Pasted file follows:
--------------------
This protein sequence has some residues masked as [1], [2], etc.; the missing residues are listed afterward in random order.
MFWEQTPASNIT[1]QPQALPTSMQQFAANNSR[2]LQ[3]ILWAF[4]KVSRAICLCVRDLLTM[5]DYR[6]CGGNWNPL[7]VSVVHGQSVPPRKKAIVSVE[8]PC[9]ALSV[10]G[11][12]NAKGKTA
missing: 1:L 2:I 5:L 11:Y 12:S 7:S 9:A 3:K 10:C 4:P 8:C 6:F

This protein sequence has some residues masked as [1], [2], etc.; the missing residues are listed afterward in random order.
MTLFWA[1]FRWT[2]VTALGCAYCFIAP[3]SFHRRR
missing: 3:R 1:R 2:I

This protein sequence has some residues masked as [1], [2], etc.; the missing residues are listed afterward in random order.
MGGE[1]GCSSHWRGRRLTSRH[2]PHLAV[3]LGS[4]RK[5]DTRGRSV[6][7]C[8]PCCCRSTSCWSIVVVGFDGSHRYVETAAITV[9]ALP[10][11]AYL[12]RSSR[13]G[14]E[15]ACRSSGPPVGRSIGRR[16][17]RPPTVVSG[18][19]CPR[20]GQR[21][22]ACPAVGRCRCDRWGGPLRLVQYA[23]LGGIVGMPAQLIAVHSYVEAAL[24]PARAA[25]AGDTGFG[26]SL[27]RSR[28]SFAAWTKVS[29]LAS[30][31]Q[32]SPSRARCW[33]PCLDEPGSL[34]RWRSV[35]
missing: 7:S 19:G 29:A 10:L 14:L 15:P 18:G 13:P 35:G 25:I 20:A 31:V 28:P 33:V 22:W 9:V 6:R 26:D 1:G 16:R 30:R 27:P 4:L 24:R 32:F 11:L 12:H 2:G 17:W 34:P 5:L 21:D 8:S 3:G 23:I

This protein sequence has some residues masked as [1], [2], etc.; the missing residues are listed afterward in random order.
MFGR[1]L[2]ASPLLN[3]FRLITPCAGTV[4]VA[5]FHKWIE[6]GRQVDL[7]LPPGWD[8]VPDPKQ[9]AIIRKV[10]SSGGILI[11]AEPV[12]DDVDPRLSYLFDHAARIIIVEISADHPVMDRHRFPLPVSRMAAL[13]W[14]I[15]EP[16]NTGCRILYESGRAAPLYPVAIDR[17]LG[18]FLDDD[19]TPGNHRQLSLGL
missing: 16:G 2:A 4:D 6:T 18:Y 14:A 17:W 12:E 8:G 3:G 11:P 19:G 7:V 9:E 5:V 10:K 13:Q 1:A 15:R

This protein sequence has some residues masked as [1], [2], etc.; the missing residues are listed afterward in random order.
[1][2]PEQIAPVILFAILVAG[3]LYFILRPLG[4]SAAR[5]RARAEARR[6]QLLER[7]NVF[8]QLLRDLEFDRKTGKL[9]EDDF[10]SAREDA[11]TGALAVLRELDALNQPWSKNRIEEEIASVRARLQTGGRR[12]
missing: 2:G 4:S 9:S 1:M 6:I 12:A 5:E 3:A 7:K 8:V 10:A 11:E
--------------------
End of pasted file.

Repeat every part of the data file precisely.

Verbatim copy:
This protein sequence has some residues masked as [1], [2], etc.; the missing residues are listed afterward in random order.
MFWEQTPASNIT[1]QPQALPTSMQQFAANNSR[2]LQ[3]ILWAF[4]KVSRAICLCVRDLLTM[5]DYR[6]CGGNWNPL[7]VSVVHGQSVPPRKKAIVSVE[8]PC[9]ALSV[10]G[11][12]NAKGKTA
missing: 1:L 2:I 5:L 11:Y 12:S 7:S 9:A 3:K 10:C 4:P 8:C 6:F

This protein sequence has some residues masked as [1], [2], etc.; the missing residues are listed afterward in random order.
MTLFWA[1]FRWT[2]VTALGCAYCFIAP[3]SFHRRR
missing: 3:R 1:R 2:I

This protein sequence has some residues masked as [1], [2], etc.; the missing residues are listed afterward in random order.
MGGE[1]GCSSHWRGRRLTSRH[2]PHLAV[3]LGS[4]RK[5]DTRGRSV[6][7]C[8]PCCCRSTSCWSIVVVGFDGSHRYVETAAITV[9]ALP[10][11]AYL[12]RSSR[13]G[14]E[15]ACRSSGPPVGRSIGRR[16][17]RPPTVVSG[18][19]CPR[20]GQR[21][22]ACPAVGRCRCDRWGGPLRLVQYA[23]LGGIVGMPAQLIAVHSYVEAAL[24]PARAA[25]AGDTGFG[26]SL[27]RSR[28]SFAAWTKVS[29]LAS[30][31]Q[32]SPSRARCW[33]PCLDEPGSL[34]RWRSV[35]
missing: 7:S 19:G 29:A 10:L 14:L 15:P 18:G 13:P 35:G 25:I 20:A 31:V 28:P 33:V 22:W 9:V 6:R 26:D 1:G 16:R 30:R 27:P 4:L 24:R 32:F 11:L 12:H 2:G 17:W 34:P 5:L 21:D 8:S 3:G 23:I

This protein sequence has some residues masked as [1], [2], etc.; the missing residues are listed afterward in random order.
MFGR[1]L[2]ASPLLN[3]FRLITPCAGTV[4]VA[5]FHKWIE[6]GRQVDL[7]LPPGWD[8]VPDPKQ[9]AIIRKV[10]SSGGILI[11]AEPV[12]DDVDPRLSYLFDHAARIIIVEISADHPVMDRHRFPLPVSRMAAL[13]W[14]I[15]EP[16]NTGCRILYESGRAAPLYPVAIDR[17]LG[18]FLDDD[19]TPGNHRQLSLGL
missing: 16:G 2:A 4:D 6:T 18:Y 14:A 17:W 12:E 8:G 3:G 11:P 19:G 7:V 9:E 5:V 10:K 13:Q 1:A 15:R

This protein sequence has some residues masked as [1], [2], etc.; the missing residues are listed afterward in random order.
[1][2]PEQIAPVILFAILVAG[3]LYFILRPLG[4]SAAR[5]RARAEARR[6]QLLER[7]NVF[8]QLLRDLEFDRKTGKL[9]EDDF[10]SAREDA[11]TGALAVLRELDALNQPWSKNRIEEEIASVRARLQTGGRR[12]
missing: 2:G 4:S 9:S 1:M 6:I 12:A 5:E 3:A 7:K 8:V 10:A 11:E